Meet our EDC-MixRisk scientists and learn more about the work they are doing. This time in the spotlight is Barbara Demeneix, Professor at the French National Museum of Natural History. She is an internationally recognized expert on thyroid function and endocrine disruption. In the EDC-MixRisk project, her group studies how chemical mixtures affect thyroid hormone signalling. She is also the work package leader of WP4 on identification of molecular initiating events.

Hi Barbara – What are you and your research group studying in the project?

We are using an amphibian embryo to study how the different chemical mixtures affect thyroid hormone signalling. We have known for decades that thyroid hormone is essential for brain development in all vertebrates. This is why all babies born today are tested in the first few days after birth to check that they have sufficiently thyroid hormone to ensure proper brain development. More recently, we have learned from epidemiological studies that during pregnancy, especially the first few months, a mother’s thyroid hormone levels are associated with the developing child’s IQ and even the structure of their brain.

We also know that children who were born before universal screening for thyroid hormone at birth and who were not diagnosed as lacking thyroid hormone could become cretins. Such unfortunate children had very low IQs but also were small in height. This pathology was one of the first examples of the integrating role of thyroid hormone in coordinating growth and brain development, both before and after birth.

This is why we focus on the thyroid axis and how the maternal exposures found in EDC-MixRisk affect thyroid signalling. We use the frog tadpole because thyroid hormone has been conserved through 450 million years of evolution! It is exactly the same molecule in fish, amphibians, reptiles, birds, mammals – including us humans!

As tadpoles are virtually transparent, we could take the advantage of this feature in our research. We created a new line of tadpoles with a fluorescent protein under the control of thyroid-responsive gene. These tadpoles change their light emission (fluorescence) up if there is a problem with thyroid hormone signalling, making screening of chemicals and mixtures faster and easier.

What have you discovered so far?

In the beginning of the project, epidemiological data from the Swedish SELMA pregnancy cohort was used to establish relevant mixtures to be tested in the various animal and cell models and to address the three health domains (neurodevelopment, metabolism and growth, and sexual development). Many of the chemicals that were identified both in the mixture associated with language delay and the mixture associated with low birth weight are known to affect thyroid hormone signalling. This is the case for some of the phthalates and perfluorinated compounds found in the low birth weight and language delay mixtures. Also triclosan (in the low birth weight mixture) is a well characterized thyroid hormone disruptor.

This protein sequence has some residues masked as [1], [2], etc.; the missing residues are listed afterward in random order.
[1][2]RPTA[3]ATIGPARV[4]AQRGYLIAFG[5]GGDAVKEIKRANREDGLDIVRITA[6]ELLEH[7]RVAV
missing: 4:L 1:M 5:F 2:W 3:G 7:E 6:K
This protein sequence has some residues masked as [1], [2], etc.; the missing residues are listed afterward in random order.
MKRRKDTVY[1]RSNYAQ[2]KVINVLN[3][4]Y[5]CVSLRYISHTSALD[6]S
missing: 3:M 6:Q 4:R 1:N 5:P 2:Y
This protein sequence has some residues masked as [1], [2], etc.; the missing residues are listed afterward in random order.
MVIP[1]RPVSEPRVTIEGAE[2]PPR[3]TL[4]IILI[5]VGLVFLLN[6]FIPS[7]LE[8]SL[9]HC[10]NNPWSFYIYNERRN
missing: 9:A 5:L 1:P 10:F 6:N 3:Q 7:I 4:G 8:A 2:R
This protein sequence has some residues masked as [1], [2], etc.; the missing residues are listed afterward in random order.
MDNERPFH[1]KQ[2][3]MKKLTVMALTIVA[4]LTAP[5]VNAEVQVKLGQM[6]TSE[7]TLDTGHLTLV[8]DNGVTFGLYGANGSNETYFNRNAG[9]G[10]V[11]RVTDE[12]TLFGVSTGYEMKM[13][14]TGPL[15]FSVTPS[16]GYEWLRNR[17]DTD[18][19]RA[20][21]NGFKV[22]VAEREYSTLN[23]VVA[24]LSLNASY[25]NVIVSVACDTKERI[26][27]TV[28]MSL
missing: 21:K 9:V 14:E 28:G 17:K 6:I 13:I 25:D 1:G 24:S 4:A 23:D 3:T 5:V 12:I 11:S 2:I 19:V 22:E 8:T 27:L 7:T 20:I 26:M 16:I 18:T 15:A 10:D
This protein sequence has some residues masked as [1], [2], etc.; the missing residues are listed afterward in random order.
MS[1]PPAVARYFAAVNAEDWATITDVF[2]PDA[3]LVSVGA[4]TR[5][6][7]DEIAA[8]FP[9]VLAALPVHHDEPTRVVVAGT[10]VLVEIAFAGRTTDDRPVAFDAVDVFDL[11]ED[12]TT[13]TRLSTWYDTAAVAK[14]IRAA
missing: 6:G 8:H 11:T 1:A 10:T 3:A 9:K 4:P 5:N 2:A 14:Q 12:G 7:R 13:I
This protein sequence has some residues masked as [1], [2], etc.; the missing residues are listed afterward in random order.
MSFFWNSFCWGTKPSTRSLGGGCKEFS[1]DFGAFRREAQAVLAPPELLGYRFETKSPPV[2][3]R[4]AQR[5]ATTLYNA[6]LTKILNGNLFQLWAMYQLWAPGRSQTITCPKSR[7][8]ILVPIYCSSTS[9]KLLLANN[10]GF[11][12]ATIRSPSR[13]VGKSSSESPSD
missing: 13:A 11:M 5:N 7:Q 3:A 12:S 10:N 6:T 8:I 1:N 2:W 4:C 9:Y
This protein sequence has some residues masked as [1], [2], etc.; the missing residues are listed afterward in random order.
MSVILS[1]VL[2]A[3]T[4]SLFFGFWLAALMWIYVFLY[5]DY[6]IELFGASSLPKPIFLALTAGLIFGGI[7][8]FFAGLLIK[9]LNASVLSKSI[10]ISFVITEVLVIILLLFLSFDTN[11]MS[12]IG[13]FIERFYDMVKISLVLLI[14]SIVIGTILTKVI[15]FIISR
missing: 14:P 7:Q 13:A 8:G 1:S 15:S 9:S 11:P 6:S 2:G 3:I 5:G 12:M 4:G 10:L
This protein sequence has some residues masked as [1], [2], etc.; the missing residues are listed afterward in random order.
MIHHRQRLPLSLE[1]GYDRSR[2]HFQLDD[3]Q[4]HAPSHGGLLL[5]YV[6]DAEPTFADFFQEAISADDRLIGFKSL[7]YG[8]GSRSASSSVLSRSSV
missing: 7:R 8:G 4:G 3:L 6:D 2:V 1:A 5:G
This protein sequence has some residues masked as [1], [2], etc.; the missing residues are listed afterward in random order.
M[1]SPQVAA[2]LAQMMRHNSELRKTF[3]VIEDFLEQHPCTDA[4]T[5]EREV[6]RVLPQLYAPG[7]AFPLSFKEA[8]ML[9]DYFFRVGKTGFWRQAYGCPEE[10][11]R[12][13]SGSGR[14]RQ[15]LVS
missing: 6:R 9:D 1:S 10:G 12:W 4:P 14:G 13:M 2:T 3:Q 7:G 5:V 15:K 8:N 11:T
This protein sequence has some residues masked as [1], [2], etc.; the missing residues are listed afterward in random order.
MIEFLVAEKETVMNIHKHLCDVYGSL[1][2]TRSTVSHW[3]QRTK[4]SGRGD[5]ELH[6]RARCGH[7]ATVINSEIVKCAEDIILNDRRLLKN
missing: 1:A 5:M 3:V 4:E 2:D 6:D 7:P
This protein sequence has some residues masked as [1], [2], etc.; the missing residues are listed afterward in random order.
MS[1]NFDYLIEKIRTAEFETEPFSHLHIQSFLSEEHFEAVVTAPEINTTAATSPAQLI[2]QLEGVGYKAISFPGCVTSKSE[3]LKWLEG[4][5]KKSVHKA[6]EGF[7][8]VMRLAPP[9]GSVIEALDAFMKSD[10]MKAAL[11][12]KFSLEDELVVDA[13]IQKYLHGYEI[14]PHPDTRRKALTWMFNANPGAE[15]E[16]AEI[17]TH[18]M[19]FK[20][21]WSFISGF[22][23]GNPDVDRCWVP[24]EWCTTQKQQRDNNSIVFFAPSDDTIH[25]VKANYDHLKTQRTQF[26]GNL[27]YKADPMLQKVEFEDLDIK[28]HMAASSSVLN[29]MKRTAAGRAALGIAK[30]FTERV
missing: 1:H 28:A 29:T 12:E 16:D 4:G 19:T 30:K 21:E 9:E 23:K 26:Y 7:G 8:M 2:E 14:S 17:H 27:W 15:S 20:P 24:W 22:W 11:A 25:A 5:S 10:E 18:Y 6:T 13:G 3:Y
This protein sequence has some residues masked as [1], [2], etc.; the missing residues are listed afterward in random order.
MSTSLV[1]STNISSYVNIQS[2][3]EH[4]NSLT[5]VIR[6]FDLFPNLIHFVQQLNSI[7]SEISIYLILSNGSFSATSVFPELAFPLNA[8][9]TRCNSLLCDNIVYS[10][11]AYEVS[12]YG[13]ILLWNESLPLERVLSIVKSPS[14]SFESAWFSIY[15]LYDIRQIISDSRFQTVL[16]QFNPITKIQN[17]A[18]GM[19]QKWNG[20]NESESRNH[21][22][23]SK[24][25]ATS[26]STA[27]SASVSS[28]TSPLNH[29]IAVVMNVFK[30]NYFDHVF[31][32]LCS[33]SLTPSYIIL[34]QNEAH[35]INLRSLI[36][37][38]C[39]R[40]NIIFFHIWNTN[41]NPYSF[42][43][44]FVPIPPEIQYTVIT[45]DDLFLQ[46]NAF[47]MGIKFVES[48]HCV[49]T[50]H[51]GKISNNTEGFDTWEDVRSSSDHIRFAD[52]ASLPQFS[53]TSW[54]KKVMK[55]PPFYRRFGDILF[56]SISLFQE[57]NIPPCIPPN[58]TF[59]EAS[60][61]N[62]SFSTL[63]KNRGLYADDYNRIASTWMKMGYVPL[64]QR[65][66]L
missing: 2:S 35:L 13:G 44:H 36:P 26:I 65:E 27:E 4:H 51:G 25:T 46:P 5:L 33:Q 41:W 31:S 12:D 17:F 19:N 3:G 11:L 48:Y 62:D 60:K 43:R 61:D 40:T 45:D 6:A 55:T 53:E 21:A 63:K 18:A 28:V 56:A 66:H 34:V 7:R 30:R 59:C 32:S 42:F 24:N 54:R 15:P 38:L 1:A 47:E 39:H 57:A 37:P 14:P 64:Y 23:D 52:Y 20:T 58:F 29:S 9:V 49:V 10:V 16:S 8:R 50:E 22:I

Both of the mixtures (low birth weight and language delay) significantly affected thyroid hormone signalling at environmentally relevant, human exposure levels! In addition, we showed that the mixtures affected expression of key genes in the brain and slowed down tadpole behaviour.

Importantly, researchers working on other (cell and animal) models within the project also showed that thyroid hormone dependent genes were modified after exposure to the mixtures. This further strengthens the generalizability of our results.

We consider that thyroid signalling during early pregnancy is particularly vulnerable to endocrine disruption and can affect both brain development and birth weight.

What are the potential implications of your findings?

We have found that the mixtures are harmful at the levels found in mothers of the SELMA study. So some of these substances should be clearly banned from the market. Also, the combined exposures and mixture effects should be better considered in regulatory arenas.

In this sense, the implications of our findings are very much linked to the project’s expected outcomes in the end. We want to first, assess risk and second, be able to recommend new approaches as well as policy proposals for decision-makers and regulators in Europe to improve the current situation.


A joint stakeholder workshop entitled “the Chemical Cocktail Challenge”, will be held by the two H2020-funded projects, EDC-MixRisk & EuroMix, in Brussels on March 26, 2019.

The event will serve as the final conference of the two successful EU projects, EDC-MixRisk and EuroMix, bringing together key scientists, researchers, policy makers, and stakeholders from authorities, industry and civil society. Both projects will present key results and demonstrate new tools and approaches for risk assessment of combined exposure to multiple chemicals (mixtures) and how these could benefit future European food and chemical safety policy.

The Chemical Cocktail Challenge stakeholder workshop will be followed by project-specific stakeholder meetings on March 27, 2019.

Registration for public to both events will open later & more details will follow in due course.


EDC-MixRisk will organize its Steering Committee meeting in Helsinki 3-4 December. The meeting will be hosted by the Finnish project partner, the National Institute of Health and Welfare (THL), and it will gather the Principal Investigators to discuss the overall progress and highlight the key results generated within the project.